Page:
Stella figured that—given the chance—she would definitely haunt her ex-husband. He needed a little something to make his life complete. And it might liven up her after-Earth experience. Sitting on a cloud all day must get rather dull.
Her daughter was trying on a new dress in the changing room. Something for a school dance next month. Not that Lindsey needed a new dress. She had plenty. But apparently, there was a new boy…
Stella sighed. The girl was only in high school. A senior. Okay. But still. She had her whole life in front of her. Why mess it up with a relationship she couldn’t possibly handle? It would only bring heartache in the end.
Maybe when she was thirty…six…or something. After working a few years in her chosen field, building up a nice nest egg, maybe buying a house, she could consider an eligible male for companionship. Have a family. Or get a poodle. Whatever.
Lindsey stepped out of the dressing room wearing something that looked like it was ripped off the set of Little House on the Prairie.
What on earth? Stella smirked. “Is it a costume party, honey?”
Lindsey didn’t laugh. Heck, she didn’t even smile. In fact, her beaming expression faded to sunset pink. “I—I kind of like the old-style.”
Stella strolled over to her daughter. She considered the flower-print, the long sleeves, long full skirt, tight bodice, high neckline, and frowned. The whole thing screamed “modest girl.”
Lindsey stepped in front of the long mirror, smiled tremulously, and twirled. Her smile widened. A happy light beamed from her eyes.
Stella stepped back and considered the whole package. Gosh, the girl was stunning. She would be beautiful in a straight jacket.
Stella choked. Why had that image come to mind? Because Joanna was insane, living out her last years in a home for the mentally unbalanced? Lindsey was nothing like Joanna.
“Mom? You okay?”
“Yeah. Honey. Just wondering…what your dad will think. He’s into the fashion model types.”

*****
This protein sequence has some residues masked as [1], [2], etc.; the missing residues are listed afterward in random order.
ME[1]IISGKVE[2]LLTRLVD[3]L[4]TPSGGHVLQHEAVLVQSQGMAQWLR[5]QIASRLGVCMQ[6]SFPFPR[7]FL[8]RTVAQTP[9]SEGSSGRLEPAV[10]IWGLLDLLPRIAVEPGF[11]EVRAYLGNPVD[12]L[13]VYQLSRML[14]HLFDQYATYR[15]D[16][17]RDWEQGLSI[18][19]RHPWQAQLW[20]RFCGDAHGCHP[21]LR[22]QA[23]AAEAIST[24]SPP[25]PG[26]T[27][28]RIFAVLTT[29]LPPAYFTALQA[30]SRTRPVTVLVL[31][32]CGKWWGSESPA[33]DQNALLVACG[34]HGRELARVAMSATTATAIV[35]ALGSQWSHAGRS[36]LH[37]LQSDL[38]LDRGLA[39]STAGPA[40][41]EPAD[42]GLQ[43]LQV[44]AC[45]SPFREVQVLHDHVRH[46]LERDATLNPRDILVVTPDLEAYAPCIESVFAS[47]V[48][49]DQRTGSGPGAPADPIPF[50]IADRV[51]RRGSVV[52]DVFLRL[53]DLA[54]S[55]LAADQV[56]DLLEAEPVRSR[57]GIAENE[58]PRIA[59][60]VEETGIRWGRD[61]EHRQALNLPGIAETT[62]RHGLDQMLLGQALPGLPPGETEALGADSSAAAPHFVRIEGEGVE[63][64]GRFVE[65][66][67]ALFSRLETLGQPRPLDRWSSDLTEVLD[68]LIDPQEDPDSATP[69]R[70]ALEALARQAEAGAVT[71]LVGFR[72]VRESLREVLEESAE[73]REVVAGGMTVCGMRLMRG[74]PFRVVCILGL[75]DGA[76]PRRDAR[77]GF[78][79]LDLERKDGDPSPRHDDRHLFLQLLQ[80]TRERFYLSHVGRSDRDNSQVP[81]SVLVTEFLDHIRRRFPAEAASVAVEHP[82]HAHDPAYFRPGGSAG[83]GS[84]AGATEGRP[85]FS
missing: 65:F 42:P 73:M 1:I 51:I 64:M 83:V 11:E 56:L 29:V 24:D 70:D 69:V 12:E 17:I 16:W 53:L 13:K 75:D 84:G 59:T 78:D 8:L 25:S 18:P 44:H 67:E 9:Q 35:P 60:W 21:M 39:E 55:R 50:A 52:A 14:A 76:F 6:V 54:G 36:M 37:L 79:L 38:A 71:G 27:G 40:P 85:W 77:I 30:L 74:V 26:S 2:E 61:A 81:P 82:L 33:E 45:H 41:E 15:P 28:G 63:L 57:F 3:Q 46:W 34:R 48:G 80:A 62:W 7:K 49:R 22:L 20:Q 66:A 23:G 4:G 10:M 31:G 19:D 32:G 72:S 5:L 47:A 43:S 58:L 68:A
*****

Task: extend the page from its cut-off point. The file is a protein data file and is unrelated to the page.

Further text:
Lindsey shook her head, perplexity and annoyance rippling in waves over her features. “You want me to dress like one of dad’s girlfriends?”
“No! Of course not.” So why did I say that? Stella squared her shoulders. I just don’t want you to hightail it to the other extreme. There’s got to be something between bare all and cover all.” She marched to the dress aisle and started shoving unworthies down the rack.
“But, mom, I like this one. I like the flowers and the soft, comfortable texture. I don’t want to expose my behind or my breasts or worry that some guy will think I’m looking for action. I like me in this one.”
Stella swallowed. Hard. She dared not glance at her own plunging neckline or notice the fact that she could hardly cross her legs. Everyone wears…
Joanna’s battered face, her scarred wrists. Puncture marks in her arms sobbed while her voice merely babbled incoherencies. “Don’t. Like. Me!”
Stella refocused. “Your great-grandma would like it. Or maybe Uncle Peter.”
The guy married at twenty-seven, had five kids, two adopted, and volunteered for some men’s church organization. Had to give it to him though. Never missed a family function, served at every funeral dinner, and could chat about sports till her ex dropped under the table. He was even nice enough to drive the slob home on occasion.